The Organisation for Economic Co-operation and Development ("OECD") Convention requires signatories, including the UK, to ensure that corporate bodies can be liable for bribery. In recent years, the OECD Working Group has repeatedly complained that UK law contains deficiencies with regard to laws on bribing foreign officials and on corporate liability for bribery. On numerous occasions it has called on the UK to amend its law to rectify these deficiencies to ensure the provisions of the Convention are honoured.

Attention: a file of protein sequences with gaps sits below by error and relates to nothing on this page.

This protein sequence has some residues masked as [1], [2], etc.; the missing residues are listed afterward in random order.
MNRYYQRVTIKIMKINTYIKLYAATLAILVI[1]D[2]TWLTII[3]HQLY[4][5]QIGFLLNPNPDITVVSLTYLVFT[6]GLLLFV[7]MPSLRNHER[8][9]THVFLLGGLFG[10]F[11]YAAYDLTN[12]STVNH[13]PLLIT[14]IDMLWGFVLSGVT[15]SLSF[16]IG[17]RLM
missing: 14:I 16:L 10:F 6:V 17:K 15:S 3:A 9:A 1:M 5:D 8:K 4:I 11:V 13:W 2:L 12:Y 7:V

In response, the Government published a draft Bribery Bill in March last year. The Bill completed its passage through the Lords and was hurriedly passed by MPs in the Commons just a few days ago on 7 April as part of the 'wash up' of Parliamentary business prior to the general election. It received Royal Assent on 8 April and now has the status of an Act.
The Act sweeps away existing UK anti-corruption laws and introduces a new and complete scheme of bribery offences, with similarities to the anti-corruption regime in the US under the Foreign Corrupt Practices Act.